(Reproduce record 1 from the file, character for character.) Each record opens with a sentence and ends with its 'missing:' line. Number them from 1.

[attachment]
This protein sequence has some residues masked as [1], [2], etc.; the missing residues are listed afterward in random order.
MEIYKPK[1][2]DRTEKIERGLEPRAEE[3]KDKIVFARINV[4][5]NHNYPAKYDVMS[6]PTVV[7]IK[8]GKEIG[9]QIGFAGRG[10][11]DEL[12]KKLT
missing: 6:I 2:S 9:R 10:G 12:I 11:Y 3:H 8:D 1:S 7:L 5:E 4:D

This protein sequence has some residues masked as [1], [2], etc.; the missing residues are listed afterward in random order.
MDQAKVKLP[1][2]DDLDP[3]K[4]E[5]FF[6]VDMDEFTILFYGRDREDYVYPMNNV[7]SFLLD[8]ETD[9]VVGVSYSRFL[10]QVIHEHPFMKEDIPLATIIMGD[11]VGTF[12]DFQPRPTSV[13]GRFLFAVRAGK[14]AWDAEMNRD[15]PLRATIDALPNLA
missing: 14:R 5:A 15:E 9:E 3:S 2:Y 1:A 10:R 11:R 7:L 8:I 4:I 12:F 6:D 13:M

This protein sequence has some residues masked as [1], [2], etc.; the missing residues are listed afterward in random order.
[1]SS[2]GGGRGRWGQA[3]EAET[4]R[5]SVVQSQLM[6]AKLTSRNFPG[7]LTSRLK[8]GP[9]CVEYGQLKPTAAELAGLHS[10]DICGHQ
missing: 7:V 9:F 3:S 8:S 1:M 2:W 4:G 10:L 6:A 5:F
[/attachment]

This protein sequence has some residues masked as [1], [2], etc.; the missing residues are listed afterward in random order.
MEIYKPK[1][2]DRTEKIERGLEPRAEE[3]KDKIVFARINV[4][5]NHNYPAKYDVMS[6]PTVV[7]IK[8]GKEIG[9]QIGFAGRG[10][11]DEL[12]KKLT
missing: 6:I 2:S 9:R 10:G 12:I 11:Y 3:H 8:D 1:S 7:L 5:E 4:D